Minnesota’s Campaign Finance and Disclosure Board adopted a resolution to require robust disclosure of political spending by corporations and political committees in ballot question campaigns. “This decision has closed several loopholes that would have allowed millions of dollars of undisclosed contributions will flow to both sides of the marriage debate,” reports the Alexandria Echo Press.
Prior to the vote, the Brennan Center for Justice, Common Cause Minnesota, and the League of Women Voters Minnesota wrote a letter urging the Board to adopt the resolution. The letter is below.
On June 21, the Brennan Center sent a separate letter urging the Board to revoke an advisory opinion stating disclosure requirements did not apply to corporations. Read more background on disclosure in Minnesota here.
June 30, 2011
Minnesota Campaign Finance and Public Disclosure Board
190 Centennial Office Building
658 Cedar Street
St. Paul, Minnesota 55155–1603
Dear Mr. Goldsmith:
On behalf of Common Cause Minnesota, the League of Women Voters Minnesota, and the Brennan Center for Justice at NYU School of Law, we urge the board to vote to adopt the resolution and statement of guidance as recommended in the staff memo dated June 23, 2011 (although we do recommend one minor amendment to the draft position statement on exemptions for disclosure, described in more detail below). These recommendations will provide the enhanced disclosure of corporate campaign contributions regarding Minnesota ballot questions that is necessary to give voters the information they need to make informed decisions before casting their ballots.
Disclosure Serves a Critical Public Interest during a Ballot Campaign:
The Supreme Court has repeatedly found that disclosure is valuable for informing the public during an election. As the Court has explained, “transparency enables the electorate to make informed decisions and give proper weight to different speakers and messages.” Citizens United v. FEC, 130 S. Ct. 876, 916 (2010). This observation comports with our own experience. Every day we evaluate the content of speech based on its source. To say the author is irrelevant, as opponents of the staff recommendations have suggested, is plainly wrong. There are at least three main ways that this information is valuable to voters.
First, knowing the author and funder of an ad campaign can help voters evaluate the credibility of the messenger, especially in the absence of active media scrutiny of the issue. Voters would like to know: Is the majority of the money coming from out of state? Is the support from a large base of supporters or a few wealthy individuals? What interests do those contributing individuals represent? Knowing who is likely to benefit, or lose, from the outcome of a ballot question will help voters to evaluate both sides of a ballot initiative debate.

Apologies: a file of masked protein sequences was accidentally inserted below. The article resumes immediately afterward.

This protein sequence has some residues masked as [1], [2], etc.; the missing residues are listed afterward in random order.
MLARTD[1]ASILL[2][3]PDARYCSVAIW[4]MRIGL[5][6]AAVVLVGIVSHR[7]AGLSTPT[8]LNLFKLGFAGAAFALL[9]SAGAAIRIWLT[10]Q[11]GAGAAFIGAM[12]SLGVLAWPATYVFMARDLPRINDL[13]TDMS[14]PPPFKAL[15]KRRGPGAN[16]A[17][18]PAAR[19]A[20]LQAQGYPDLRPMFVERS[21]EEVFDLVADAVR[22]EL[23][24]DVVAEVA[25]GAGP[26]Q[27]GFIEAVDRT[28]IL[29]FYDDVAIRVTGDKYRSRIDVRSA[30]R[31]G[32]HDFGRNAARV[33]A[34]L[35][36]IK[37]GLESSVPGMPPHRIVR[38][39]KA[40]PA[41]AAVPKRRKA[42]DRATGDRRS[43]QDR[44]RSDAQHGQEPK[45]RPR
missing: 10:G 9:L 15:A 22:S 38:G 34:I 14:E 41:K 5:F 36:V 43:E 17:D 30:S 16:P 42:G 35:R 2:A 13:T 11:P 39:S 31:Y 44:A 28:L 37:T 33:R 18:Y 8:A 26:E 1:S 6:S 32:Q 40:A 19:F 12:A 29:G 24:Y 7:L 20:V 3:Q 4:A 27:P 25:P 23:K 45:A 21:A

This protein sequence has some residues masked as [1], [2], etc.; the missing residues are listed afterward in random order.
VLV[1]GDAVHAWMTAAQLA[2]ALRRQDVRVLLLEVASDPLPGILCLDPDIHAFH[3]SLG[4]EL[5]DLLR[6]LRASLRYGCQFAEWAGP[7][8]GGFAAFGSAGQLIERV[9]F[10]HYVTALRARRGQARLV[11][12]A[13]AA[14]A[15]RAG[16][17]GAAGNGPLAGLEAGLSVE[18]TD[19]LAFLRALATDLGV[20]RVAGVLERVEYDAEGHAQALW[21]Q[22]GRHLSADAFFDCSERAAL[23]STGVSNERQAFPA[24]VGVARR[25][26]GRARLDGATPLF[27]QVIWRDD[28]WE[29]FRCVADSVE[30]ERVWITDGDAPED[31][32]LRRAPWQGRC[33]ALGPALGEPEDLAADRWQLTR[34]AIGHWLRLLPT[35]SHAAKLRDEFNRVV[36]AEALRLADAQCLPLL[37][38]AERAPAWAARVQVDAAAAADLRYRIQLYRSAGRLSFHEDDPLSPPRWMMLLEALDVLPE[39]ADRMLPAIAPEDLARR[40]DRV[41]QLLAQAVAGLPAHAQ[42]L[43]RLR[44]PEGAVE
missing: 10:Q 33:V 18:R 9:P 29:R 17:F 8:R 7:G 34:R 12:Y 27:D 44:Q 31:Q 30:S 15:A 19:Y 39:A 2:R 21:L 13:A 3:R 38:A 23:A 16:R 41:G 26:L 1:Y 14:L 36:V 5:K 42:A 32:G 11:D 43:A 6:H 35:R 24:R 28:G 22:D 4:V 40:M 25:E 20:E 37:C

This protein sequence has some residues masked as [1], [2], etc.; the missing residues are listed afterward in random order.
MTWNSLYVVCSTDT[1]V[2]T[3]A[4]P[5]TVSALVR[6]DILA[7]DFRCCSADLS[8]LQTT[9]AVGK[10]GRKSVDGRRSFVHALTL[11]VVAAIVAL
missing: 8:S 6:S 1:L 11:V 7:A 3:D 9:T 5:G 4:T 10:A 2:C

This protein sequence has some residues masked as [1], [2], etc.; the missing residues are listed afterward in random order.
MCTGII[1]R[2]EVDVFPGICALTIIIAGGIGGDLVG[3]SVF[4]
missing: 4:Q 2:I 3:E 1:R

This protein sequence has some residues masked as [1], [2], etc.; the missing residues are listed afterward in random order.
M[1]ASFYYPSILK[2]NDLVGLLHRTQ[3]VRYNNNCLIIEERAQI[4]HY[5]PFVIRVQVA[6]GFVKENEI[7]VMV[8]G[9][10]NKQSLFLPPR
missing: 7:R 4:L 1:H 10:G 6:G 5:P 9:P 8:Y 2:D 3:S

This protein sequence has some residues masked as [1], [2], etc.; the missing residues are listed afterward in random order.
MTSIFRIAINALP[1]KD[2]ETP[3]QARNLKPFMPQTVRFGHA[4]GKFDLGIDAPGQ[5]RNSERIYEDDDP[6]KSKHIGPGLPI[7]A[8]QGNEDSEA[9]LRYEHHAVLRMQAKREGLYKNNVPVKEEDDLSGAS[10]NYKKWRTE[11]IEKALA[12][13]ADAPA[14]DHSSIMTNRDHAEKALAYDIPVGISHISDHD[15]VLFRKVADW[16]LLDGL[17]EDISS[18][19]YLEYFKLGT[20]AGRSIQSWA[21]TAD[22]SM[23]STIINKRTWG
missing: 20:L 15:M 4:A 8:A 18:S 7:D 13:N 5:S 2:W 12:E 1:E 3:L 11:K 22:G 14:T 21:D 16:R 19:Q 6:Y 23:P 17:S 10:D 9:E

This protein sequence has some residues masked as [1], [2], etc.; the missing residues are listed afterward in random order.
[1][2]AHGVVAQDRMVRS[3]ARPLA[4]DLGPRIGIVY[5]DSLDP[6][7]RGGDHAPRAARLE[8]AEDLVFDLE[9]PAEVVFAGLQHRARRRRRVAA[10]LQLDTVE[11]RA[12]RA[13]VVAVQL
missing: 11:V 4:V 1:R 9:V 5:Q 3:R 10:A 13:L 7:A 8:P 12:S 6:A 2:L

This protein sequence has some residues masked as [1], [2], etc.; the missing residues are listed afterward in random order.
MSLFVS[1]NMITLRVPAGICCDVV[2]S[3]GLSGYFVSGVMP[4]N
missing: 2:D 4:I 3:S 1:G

Second, voters traditionally use cues like party affiliation and a voting record to help decide among a field of candidates. Those cues are not present when it comes to a ballot question. Having information about contributors can fill that information gap and help voters make more informed decisions on complex ballot questions. As one court has explained, “Voters rely on information regarding the identity of the speaker [in a ballot campaign] to sort through this ‘cacophony,’ particularly where the effect of the ballot measure is not readily apparent.” ProtectMarriage.Com v. Bowen, 599 F. Supp. 2d 1197, 1208 (E. D. Cal. 2009) (quoting CPLC v. Getman, No. 00–1698, slip op. at 17:12–28 (E. D. Cal. February 22, 2005)).
Third, disclosure prevents special interests from hiding behind misleading names or other disguises in their political advertising and ballot campaigns. For example, in a recent Colorado election, a group called “Littleton Neighbors Voting No” spent $170,000 to defeat a restriction that would have prevented Wal-Mart from coming to Littleton. Only when the disclosure reports for these groups were filed was it was revealed that “Littleton Neighbors” was exclusively funded by Wal-Mart, and not a grassroots organization at all. Similarly, big tobacco companies masqueraded as a small grassroots organization of the working class in order to overturn a working-place smoking ban through California Proposition 188 in November 1994. Ballot campaigns that have misleading titles or disguised content may not be exposed without effective disclosure.
Groups such as large tobacco firms may introduce a measure with a name like “Consumer Rights Protection” and hide behind that mask, passing their legislation off as a measure to protect citizens. Interest groups have also been known to create shell companies or faux non-profit groups to hide their true goals as a pretense to garner support for their measures. Effective disclosure can defeat these efforts with transparency—and accountability.